Translatio divina is dynamically embodied work. To find the best rhythms for my translation, I took manuscript pages on my marsh walks, reading them aloud and revising. I put my hands into the friar’s words, immersing myself in first-edition French books. Typing them to feel his voice in my fingertips, I found an original “en foy” (“in faith”) that in modern editions mistakenly reads “en soi” (“in itself”). I wanted my translation to faithfully embody the friar’s work, so mine reads “in faith.” It is also the first complete offering of Brother Lawrence, called by Martin Laird “the new standard.” 

Translatio divina also hears and respects the binary-surpassing threeness at the center of the friar’s embodied theology. It’s one reason the representation of God in my translation has a home in pronouns “they/themself/theirs.” These signify the friar’s leitmotif—the trinitarian mystery of Love. They limn the image of the Trinity’s community, or perichoresis, which theologian Anne Hunt calls “the active, mutual, equal relations, without subordination” among God’s three Persons. To mirror the friar’s inclusive spirit, my translation embraces God the Parent, Jesus, and Spirit, a community the friar knew intimately as “inclusive of everyone and everything,” as Hunt reminds.

The pronouns “they/themself/theirs” also respect the good kind news inherent in the gospelAll are welcome. Reading them, I can breathe. I hope they do the same for others, opening space for every person and for Mystery. Mindful of the friar’s kind Trinity, and those marginalized by the binary’s divisive power, my translation questions the philosophy underpinning the notion of translation purity in such a spiritual text, and gently moves beyond it, accurately.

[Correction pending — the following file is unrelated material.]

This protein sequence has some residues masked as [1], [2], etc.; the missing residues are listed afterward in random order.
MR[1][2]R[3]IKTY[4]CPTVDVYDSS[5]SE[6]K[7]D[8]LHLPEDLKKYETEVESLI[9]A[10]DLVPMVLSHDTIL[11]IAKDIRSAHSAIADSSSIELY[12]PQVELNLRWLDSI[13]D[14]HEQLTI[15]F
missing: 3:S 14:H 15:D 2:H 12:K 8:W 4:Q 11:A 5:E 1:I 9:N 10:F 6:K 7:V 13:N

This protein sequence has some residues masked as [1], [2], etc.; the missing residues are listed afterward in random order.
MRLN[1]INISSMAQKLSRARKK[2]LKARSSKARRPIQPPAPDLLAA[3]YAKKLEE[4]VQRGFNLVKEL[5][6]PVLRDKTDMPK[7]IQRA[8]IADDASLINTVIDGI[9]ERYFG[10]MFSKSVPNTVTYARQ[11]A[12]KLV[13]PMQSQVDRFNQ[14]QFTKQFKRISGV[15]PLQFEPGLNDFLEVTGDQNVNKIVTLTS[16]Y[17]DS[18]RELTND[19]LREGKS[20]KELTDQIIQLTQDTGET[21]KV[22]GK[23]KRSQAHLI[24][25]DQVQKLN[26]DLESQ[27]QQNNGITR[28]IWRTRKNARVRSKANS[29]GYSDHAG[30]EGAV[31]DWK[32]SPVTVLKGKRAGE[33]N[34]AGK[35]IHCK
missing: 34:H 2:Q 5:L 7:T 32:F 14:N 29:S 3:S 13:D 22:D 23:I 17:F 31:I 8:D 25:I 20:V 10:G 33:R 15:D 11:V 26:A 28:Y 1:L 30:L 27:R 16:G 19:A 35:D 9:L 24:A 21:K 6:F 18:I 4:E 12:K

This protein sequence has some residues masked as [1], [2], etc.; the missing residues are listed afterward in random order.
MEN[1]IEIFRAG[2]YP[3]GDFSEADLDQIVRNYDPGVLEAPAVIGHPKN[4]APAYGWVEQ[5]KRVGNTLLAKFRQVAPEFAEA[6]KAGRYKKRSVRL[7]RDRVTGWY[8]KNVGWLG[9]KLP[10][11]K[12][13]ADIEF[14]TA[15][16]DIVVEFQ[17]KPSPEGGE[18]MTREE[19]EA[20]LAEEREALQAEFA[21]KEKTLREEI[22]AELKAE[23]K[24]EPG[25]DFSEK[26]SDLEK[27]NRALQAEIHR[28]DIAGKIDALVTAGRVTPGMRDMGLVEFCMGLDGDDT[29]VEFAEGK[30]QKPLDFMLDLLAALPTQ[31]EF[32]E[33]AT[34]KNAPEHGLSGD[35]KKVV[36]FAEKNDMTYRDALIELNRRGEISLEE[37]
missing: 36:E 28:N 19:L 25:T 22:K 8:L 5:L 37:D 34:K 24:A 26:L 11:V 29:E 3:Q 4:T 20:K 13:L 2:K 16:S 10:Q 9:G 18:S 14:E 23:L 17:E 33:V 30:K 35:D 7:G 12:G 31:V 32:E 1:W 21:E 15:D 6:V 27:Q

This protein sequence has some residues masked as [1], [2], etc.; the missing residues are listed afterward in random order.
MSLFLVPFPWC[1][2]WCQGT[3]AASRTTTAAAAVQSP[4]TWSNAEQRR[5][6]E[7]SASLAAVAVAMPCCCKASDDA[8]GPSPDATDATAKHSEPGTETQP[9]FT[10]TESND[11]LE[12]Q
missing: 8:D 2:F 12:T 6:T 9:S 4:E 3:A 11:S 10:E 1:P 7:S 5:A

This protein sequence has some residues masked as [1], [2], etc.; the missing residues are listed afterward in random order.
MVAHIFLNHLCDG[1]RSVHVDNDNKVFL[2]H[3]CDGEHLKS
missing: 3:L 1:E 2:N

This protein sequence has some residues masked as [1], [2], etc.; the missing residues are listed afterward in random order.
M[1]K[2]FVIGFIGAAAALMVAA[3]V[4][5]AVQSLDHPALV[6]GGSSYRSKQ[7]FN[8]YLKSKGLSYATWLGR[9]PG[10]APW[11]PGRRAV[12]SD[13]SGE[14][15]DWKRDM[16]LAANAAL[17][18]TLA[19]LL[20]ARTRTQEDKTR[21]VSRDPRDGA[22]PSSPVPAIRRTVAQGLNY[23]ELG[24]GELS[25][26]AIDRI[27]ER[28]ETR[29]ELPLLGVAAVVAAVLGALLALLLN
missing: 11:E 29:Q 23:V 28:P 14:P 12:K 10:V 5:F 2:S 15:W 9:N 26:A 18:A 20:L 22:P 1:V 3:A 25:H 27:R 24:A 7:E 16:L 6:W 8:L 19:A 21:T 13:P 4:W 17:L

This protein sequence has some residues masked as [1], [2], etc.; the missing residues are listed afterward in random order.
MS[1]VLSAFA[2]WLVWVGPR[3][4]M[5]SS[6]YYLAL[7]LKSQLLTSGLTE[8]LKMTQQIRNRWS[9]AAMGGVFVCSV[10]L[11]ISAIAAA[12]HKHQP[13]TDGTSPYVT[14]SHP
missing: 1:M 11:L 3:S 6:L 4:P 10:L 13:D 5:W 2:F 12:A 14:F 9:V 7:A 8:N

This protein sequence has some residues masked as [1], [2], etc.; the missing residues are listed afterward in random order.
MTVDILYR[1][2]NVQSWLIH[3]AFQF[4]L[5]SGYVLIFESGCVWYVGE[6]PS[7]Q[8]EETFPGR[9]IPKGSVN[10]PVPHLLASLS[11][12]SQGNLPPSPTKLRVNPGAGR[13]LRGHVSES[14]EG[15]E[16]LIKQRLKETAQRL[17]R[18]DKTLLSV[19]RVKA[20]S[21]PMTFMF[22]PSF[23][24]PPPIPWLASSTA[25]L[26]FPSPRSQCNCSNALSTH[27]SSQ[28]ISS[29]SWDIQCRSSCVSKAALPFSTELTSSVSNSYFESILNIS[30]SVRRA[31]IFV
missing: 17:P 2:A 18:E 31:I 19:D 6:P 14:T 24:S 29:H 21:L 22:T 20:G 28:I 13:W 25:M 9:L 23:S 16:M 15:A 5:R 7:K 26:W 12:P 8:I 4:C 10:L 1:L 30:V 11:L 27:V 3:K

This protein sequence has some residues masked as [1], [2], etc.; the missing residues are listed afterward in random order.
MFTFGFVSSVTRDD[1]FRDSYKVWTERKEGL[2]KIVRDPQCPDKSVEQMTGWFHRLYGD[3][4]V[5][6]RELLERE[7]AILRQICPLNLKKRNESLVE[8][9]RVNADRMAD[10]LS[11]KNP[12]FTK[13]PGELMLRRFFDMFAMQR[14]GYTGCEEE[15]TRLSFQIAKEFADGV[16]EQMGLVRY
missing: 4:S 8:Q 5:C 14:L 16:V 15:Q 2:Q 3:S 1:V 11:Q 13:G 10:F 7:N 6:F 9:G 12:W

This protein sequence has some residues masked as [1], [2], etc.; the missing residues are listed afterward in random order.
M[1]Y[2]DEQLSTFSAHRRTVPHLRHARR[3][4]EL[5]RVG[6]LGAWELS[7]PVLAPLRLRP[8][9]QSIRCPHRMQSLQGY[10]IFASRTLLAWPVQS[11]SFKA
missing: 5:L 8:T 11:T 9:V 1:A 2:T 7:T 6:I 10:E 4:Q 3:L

Previous translations routinely superimposed on the friar’s teaching a binary of saint-versus-sinner and good-versus-evil. But he teaches we “stumble” and “harm others,” kind God forgives, and our friendship with Divinity helps us do better, becoming over time, he says, “the wisest lovers of God in this life.” 

Past translations sometimes extended the convention of dualism by inserting masculine nouns for “tous” for “all [people].” When Beaufort eulogizes the friar’s kindness, I translate: “He became everything to everyone [tous] to bring all to God,” while traditional versions render it: “He became everything to all men [tous] to bring them all to God.”

Beloved by people of all faiths, wisdom traditions, and diverse backgrounds, the friar’s Practice of the Presence models everyday mysticism. His teaching is down-to-earth—to know peace, on any day, at any time, anyone can return in micro-moments to God, Kindness, Love, True Self, or however you regard Mystery.

An encouraging teacher, kind Brother Lawrence reminds all of us that his practice is for everyone: “In the middle of your tasks you can comfort yourself with Love as often as you can. . . . Everyone is capable of these familiar conversations with God.” 

“Let’s begin.”

Carmen Acevedo Butcher, Ph.D., author, poet, Carnegie Professor of the Year, and acclaimed translator, has made accessible Brother Lawrence’s Practice of the Presence, the award-winning Cloud of Unknowing, and Hildegard of Bingen, among others. Her dynamic work has garnered interest from the BBC and NPR’s Morning Edition. Acevedo Butcher teaches full-time at the University of California, Berkeley, in the College Writing Programs. Visit her online at and